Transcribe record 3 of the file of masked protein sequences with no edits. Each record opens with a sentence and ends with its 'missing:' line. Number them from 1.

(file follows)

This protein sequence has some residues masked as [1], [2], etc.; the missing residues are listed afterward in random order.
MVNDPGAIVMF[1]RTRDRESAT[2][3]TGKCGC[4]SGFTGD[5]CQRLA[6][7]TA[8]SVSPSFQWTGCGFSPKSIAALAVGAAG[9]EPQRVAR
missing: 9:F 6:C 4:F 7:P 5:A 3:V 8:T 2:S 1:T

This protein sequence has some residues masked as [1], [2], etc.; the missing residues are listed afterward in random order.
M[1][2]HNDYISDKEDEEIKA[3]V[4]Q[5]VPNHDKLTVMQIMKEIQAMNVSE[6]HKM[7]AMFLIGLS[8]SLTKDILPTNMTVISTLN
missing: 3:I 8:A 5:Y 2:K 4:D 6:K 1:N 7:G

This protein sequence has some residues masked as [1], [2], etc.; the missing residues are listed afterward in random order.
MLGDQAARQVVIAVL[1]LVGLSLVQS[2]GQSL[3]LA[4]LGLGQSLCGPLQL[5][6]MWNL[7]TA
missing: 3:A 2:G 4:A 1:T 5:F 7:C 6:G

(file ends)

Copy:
This protein sequence has some residues masked as [1], [2], etc.; the missing residues are listed afterward in random order.
MLGDQAARQVVIAVL[1]LVGLSLVQS[2]GQSL[3]LA[4]LGLGQSLCGPLQL[5][6]MWNL[7]TA
missing: 3:A 2:G 4:A 1:T 5:F 7:C 6:G